Just this morning I gave my (third year) students a set of x-y data. During the previous lecture (which was on ultrafiltration) we derived a mathematical model that predicted
where a and b constants.
Their challenge was to use the data to evaluate a and b. Only a small minority of the 30 or so students came up with a solution. Why did such a simple data analysis problem challenge them so much?
My theory is this: the students I teach are learning on a multidisciplinary programme and they do not get immersed in mathematical and computational reasoning to the extent that I would like them to.
Consequently, they do not have the basic rules of mathematics, the grammar of the mathematical language, ‘at the ready’, waiting to be called upon when they have to solve engineering problems. They are not ‘triggered’ to make the leaps that an engineer or a mathematician might make.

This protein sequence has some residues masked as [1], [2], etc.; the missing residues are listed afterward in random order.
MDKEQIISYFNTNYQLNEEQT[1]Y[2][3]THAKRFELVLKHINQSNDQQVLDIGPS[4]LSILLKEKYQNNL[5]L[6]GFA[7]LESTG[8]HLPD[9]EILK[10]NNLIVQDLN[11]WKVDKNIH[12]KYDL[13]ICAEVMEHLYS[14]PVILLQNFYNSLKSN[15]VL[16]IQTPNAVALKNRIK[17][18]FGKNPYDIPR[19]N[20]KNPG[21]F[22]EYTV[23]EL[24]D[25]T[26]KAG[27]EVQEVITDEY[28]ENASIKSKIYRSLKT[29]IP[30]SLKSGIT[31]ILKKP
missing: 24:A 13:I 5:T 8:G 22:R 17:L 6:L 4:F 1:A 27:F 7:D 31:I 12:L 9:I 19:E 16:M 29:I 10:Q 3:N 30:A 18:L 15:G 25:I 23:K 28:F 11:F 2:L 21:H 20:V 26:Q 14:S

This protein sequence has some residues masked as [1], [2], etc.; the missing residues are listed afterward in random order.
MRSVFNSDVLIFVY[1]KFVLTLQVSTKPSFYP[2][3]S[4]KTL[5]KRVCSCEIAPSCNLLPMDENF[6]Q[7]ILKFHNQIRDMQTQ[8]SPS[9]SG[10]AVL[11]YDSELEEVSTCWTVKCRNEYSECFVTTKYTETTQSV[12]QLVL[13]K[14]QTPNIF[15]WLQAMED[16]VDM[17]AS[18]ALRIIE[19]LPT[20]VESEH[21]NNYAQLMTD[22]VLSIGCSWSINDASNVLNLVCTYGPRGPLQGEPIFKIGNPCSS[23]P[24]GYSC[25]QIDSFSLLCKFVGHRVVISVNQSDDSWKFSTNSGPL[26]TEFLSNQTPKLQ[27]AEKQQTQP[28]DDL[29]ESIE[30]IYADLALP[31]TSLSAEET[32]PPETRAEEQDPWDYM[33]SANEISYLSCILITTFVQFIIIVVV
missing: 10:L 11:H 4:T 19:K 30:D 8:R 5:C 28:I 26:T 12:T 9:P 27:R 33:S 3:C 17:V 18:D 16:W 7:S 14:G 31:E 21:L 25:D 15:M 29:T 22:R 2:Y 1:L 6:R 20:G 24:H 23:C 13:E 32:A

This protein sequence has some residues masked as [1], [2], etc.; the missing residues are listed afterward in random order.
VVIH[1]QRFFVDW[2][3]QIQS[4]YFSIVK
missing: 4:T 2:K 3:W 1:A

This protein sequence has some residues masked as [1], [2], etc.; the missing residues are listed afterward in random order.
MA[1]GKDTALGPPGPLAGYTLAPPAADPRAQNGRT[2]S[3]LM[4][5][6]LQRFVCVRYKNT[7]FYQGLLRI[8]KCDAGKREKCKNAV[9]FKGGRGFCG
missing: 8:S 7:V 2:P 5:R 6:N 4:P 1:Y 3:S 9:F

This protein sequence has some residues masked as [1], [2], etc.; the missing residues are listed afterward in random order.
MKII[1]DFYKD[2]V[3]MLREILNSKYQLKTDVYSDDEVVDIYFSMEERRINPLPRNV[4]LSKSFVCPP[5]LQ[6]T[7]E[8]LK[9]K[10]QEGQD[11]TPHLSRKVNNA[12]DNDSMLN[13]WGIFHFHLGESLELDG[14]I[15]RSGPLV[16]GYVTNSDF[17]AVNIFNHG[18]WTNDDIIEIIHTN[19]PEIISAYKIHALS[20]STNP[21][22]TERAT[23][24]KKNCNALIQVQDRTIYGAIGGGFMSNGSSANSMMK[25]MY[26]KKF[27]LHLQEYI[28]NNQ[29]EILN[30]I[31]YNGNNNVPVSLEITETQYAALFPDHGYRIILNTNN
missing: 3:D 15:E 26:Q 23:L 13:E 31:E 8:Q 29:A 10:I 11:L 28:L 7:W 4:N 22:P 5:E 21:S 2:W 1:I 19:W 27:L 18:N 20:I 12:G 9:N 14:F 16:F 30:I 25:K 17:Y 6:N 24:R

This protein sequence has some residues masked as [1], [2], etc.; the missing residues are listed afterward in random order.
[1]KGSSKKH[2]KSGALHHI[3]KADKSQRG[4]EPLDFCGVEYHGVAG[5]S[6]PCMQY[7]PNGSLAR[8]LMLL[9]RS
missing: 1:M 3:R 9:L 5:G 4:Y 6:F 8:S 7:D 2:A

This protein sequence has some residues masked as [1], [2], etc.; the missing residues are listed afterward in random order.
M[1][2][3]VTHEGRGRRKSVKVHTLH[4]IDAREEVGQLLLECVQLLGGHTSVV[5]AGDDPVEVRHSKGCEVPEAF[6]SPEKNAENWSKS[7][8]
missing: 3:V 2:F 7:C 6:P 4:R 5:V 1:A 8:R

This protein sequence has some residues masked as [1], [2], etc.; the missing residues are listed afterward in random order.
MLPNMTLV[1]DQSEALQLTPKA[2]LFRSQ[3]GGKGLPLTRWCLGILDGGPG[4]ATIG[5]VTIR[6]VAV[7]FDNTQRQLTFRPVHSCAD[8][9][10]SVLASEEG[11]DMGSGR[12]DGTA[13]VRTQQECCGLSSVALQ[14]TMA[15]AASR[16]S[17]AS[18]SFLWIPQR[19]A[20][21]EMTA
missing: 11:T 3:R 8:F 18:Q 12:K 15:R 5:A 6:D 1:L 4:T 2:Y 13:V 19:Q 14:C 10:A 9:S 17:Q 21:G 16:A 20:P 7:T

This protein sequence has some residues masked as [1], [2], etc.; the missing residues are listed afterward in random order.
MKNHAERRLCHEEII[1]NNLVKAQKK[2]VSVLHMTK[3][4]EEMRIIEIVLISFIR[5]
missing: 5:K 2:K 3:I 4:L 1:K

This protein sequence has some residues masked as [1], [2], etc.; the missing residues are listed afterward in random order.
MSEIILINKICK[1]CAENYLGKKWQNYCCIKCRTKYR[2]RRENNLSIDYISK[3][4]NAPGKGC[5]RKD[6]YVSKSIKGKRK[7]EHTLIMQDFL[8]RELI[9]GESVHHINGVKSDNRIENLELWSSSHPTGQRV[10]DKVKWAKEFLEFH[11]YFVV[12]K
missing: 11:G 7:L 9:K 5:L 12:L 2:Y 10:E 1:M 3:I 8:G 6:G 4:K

So in the above instance they don’t make the first logical step, the step that anyone who is fluent in the language of mathematics would make, i.e., they don’t simply write
Some, but not all, will then be able to extract a and b from the slope and the intercept of a plot of y versus lnx.
This tells me two things: (i) remembering the rules of mathematics is important because having immediate recall is usually the thing that drives mathematical problem-solving and (ii) multidisciplinary programmes are hard to deliver.